Young Cat Loses Leg But Overcomes All Obstacles Standing In Her Way (With Updates!)

Savannah, Georgia Rescue Group Never Gives Up On This Sweet Soul

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By Gabriel Balcom: Director, CEO & Cat lover 

At Stray Cat Strut Rescue Project in Savannah, Georgia, we specialize mainly in neonatal kitten care, focusing on orphaned young kittens which need to be bottle fed and/or pregnant or nursing mother cats. We incorporated in January of 2017 and as of March 2018, we have managed to save over 60 little lives. 40 of which we have cared for since they were under 2 weeks old! 

Sadly, there is rampant cat over population here, and on most days you can’t walk more than a block without seeing a community cat. Many of these cats are unaltered and continue to overpopulate the area. Savannah does not have a community cat program so the population goes unchecked. We also work to to educate the community with outreach programs about the importance of altering animals. Especially community cats.

One story which really sticks out to me is the story of Dahlia.

She was born March 9th, 2017 to a cat we took in named Daffodil. Within 48 hours of being under our care, Daffodil gave birth to 5 kittens; Aster, Dandelion, Violet, Lilac, and Dahlia. 

Dahlia was adopted at 9 weeks to what we thought was a great home. Unfortunately, 6 days later we received a call from her new owner informing us that she was meowing and not putting any weight on her back right leg. I scheduled an appointment for her to bring the kitten into the clinic where I worked at the time.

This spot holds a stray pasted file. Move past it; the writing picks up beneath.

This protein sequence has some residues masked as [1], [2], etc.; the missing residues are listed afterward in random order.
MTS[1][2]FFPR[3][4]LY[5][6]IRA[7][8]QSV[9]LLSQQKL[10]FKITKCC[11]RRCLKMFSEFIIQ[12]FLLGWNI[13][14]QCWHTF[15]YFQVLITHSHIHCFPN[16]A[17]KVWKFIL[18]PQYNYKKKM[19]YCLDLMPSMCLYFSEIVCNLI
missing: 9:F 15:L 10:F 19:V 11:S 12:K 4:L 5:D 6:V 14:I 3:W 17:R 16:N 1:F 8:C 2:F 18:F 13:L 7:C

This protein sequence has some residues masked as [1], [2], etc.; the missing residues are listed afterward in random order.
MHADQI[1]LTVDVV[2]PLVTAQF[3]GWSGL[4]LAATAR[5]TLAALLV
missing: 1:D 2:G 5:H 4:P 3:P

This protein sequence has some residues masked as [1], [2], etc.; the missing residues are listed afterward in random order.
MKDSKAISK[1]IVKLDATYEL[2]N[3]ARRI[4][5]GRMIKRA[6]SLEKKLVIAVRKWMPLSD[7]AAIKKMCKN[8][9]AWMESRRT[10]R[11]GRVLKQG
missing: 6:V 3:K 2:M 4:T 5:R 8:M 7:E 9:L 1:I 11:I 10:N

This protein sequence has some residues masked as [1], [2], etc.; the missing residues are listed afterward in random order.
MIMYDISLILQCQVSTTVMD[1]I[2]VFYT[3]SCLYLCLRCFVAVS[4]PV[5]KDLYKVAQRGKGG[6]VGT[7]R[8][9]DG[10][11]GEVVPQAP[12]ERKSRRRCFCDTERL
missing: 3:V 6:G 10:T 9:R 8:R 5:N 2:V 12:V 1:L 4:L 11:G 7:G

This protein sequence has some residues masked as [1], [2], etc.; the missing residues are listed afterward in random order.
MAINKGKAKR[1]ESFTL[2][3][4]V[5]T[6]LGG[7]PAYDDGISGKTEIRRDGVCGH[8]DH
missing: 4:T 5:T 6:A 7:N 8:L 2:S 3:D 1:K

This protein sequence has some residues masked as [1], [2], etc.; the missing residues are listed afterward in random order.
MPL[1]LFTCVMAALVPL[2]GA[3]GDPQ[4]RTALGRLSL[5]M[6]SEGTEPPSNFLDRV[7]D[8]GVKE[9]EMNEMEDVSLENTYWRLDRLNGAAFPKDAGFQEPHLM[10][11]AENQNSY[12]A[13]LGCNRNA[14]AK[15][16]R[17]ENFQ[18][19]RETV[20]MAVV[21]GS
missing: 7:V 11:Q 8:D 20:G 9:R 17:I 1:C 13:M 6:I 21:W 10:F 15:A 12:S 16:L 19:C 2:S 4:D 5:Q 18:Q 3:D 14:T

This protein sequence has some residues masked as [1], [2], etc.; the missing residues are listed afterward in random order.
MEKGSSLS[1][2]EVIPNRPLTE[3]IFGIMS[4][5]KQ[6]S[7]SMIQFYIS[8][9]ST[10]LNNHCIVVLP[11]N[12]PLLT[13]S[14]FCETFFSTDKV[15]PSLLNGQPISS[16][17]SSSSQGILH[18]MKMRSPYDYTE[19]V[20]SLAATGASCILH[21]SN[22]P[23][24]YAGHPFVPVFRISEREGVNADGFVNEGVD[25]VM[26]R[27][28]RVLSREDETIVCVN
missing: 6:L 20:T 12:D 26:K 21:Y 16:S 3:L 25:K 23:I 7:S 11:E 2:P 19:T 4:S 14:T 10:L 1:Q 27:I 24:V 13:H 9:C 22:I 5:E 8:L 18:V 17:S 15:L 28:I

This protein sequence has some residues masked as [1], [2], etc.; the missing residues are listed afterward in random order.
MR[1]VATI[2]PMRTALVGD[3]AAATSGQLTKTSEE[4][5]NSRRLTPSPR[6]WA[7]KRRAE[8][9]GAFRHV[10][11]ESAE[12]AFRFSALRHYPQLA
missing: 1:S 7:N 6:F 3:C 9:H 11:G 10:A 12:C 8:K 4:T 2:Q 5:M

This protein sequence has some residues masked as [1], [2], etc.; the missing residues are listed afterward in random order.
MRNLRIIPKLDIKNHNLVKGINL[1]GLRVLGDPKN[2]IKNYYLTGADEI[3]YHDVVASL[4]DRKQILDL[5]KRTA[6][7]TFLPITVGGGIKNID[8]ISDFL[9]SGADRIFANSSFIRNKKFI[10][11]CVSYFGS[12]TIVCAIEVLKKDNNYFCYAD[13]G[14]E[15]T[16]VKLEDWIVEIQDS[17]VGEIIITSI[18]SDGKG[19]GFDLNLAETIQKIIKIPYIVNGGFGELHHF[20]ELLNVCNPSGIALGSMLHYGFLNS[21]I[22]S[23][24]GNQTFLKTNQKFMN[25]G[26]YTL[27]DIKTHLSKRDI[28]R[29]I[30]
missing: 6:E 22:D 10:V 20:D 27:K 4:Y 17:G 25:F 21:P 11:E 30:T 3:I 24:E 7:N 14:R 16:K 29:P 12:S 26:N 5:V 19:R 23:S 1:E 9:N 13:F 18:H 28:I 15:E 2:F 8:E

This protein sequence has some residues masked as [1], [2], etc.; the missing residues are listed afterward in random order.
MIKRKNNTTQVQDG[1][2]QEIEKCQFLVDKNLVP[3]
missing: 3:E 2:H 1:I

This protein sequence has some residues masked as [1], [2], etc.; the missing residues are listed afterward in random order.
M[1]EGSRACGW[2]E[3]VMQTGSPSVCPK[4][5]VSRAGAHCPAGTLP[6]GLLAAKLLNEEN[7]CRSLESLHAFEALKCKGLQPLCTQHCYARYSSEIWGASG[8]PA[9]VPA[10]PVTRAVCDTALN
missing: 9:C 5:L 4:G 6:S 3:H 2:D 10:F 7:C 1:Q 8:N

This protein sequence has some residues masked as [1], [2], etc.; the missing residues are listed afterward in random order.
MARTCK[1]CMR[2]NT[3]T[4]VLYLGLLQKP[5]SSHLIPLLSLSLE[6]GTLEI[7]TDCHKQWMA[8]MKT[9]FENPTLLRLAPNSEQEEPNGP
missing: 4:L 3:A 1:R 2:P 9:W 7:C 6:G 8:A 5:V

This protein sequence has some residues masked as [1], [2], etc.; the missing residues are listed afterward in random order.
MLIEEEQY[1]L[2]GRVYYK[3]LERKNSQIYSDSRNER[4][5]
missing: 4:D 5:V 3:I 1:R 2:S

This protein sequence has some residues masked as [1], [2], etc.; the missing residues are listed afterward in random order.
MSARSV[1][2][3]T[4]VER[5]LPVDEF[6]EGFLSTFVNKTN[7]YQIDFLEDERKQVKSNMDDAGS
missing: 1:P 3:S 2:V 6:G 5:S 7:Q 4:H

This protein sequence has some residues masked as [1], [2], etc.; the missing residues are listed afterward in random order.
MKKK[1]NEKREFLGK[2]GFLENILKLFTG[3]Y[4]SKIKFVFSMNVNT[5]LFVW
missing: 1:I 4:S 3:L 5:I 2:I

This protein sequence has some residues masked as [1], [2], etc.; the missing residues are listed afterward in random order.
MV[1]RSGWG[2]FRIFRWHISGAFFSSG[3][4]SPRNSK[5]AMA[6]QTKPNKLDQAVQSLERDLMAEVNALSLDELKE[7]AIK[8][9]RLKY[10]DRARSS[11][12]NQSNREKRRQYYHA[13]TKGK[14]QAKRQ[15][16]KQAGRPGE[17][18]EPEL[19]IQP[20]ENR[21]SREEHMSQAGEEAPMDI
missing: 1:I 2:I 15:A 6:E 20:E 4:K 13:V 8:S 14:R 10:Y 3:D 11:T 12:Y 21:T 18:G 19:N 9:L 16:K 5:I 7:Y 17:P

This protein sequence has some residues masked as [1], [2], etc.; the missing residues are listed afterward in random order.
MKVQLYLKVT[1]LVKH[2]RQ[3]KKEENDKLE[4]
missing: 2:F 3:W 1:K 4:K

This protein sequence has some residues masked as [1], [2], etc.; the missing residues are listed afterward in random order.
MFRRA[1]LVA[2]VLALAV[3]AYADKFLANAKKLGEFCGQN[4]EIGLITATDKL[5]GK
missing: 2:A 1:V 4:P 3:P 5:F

When she was able to bring Dahlia in the next day, we performed an exam and X-rays. The results showed that she had a dislocation. Upon further examination while being cleaned up, it was discovered she also had a wound on her leg. The doctor formed a splint for her out of cotton swabs and tape since she was too small for standard splints. The bandage was to be changed the next day due to the wound.

She left the clinic with her owner after the appointment. Later that night the clinic received a call that the kitten had been lost. An hour later she was brought in to the clinic by passerby’s who had found her outside of a bar four blocks from where the woman lived. I was contacted the next morning about the lost kitten.

It was difficult to learn this. I had to decide if I should tell the owner she was back in my care or not since the original injury was questionable and because she had been lost with a cast on. We changed her bandage the next day, and because she had been walking around on the leg, the dislocation had worsened and was infected. Dahlia was definitely staying with us where she could receive proper attention and treatment.

She spent 3 days on antibiotics with bandage changes twice a day. It only worsened, so we made the decision on the 4th day to do an emergency amputation. At the time, Dahlia was barely over 3 lbs, so it was a risky surgery. We launched a donation drive to help fund her operation, and she went into surgery that evening. She made it through and was awake and purring two hours post-op!

It took a few weeks for her to adjust to the tripod life. Her recovery took 3 months. At that time, I decided to adopt her myself, so I could ensure she would never go through such an ordeal again. It took a long time for her to trust people again and become the friendly kitten she had been before.


She just had her first birthday, and Dahlia has adapted great to 3 legs! Other than the occasional mess stuck in her fur (since she has a hard time holding herself up in the litter box), Dahlia is lovely. She has become one of the sweetest cats I’ve ever met. She hasn’t let it stop her from anything. Dahlia is a real trooper and has overcome so much in her short life.

Posted by Stray cat strut rescue project on Wednesday, June 21, 2017

Dahlia is happily enjoying her new life with all her siblings, human and foster furiends! 

Lounging at it’s finest! 

For more information on Stray Cat Strut Rescue Project, please visit their website and follow them on Facebook to help their ameowzing cause!

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